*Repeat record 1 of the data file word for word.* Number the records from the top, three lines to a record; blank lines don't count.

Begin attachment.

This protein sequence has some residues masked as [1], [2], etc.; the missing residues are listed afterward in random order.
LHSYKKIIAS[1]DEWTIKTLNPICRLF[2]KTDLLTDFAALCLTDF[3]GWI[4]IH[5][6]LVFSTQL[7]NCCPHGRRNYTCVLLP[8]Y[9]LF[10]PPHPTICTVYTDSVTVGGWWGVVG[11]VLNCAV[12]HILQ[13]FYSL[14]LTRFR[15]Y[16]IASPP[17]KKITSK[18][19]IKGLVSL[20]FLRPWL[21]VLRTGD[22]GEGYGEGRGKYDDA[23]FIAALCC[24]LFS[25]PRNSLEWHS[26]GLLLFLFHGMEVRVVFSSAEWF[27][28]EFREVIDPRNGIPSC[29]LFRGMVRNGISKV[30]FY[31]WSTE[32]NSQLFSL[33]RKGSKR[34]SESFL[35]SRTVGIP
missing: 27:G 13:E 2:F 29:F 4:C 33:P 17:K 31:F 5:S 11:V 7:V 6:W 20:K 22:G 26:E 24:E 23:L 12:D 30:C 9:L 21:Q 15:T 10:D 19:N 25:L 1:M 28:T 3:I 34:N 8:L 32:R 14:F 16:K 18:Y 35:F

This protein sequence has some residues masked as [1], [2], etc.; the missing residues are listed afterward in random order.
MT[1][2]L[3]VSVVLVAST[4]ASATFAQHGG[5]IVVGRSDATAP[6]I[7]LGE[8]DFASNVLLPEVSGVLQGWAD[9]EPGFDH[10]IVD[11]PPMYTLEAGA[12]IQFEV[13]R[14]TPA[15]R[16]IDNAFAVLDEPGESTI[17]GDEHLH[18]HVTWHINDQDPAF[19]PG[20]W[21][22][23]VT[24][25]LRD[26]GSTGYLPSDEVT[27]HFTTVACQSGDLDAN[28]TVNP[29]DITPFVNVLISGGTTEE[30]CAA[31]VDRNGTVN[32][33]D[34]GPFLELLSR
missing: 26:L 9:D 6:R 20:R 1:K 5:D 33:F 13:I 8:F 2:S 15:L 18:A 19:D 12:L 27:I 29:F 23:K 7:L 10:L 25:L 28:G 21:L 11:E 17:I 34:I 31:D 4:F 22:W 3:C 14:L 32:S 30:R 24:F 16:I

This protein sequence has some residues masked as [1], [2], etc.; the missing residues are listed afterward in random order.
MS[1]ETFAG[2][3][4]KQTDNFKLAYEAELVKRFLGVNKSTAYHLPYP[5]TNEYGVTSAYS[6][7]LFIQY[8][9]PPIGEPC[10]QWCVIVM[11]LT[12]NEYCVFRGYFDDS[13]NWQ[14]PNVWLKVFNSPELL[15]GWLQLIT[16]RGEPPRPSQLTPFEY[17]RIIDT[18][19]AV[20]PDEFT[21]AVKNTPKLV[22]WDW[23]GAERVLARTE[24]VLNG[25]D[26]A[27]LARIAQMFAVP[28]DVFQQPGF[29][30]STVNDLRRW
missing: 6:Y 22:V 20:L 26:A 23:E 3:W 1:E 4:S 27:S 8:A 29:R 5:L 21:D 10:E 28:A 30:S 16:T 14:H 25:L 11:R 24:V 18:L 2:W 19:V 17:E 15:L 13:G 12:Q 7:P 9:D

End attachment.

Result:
This protein sequence has some residues masked as [1], [2], etc.; the missing residues are listed afterward in random order.
LHSYKKIIAS[1]DEWTIKTLNPICRLF[2]KTDLLTDFAALCLTDF[3]GWI[4]IH[5][6]LVFSTQL[7]NCCPHGRRNYTCVLLP[8]Y[9]LF[10]PPHPTICTVYTDSVTVGGWWGVVG[11]VLNCAV[12]HILQ[13]FYSL[14]LTRFR[15]Y[16]IASPP[17]KKITSK[18][19]IKGLVSL[20]FLRPWL[21]VLRTGD[22]GEGYGEGRGKYDDA[23]FIAALCC[24]LFS[25]PRNSLEWHS[26]GLLLFLFHGMEVRVVFSSAEWF[27][28]EFREVIDPRNGIPSC[29]LFRGMVRNGISKV[30]FY[31]WSTE[32]NSQLFSL[33]RKGSKR[34]SESFL[35]SRTVGIP
missing: 27:G 13:E 2:F 29:F 4:C 33:P 17:K 31:F 5:S 11:V 7:V 6:W 20:K 22:G 26:E 24:E 23:L 12:D 30:C 9:L 21:Q 15:T 10:D 19:N 25:L 1:M 28:T 3:I 34:N 8:L 32:R 14:F 16:K 18:Y 35:F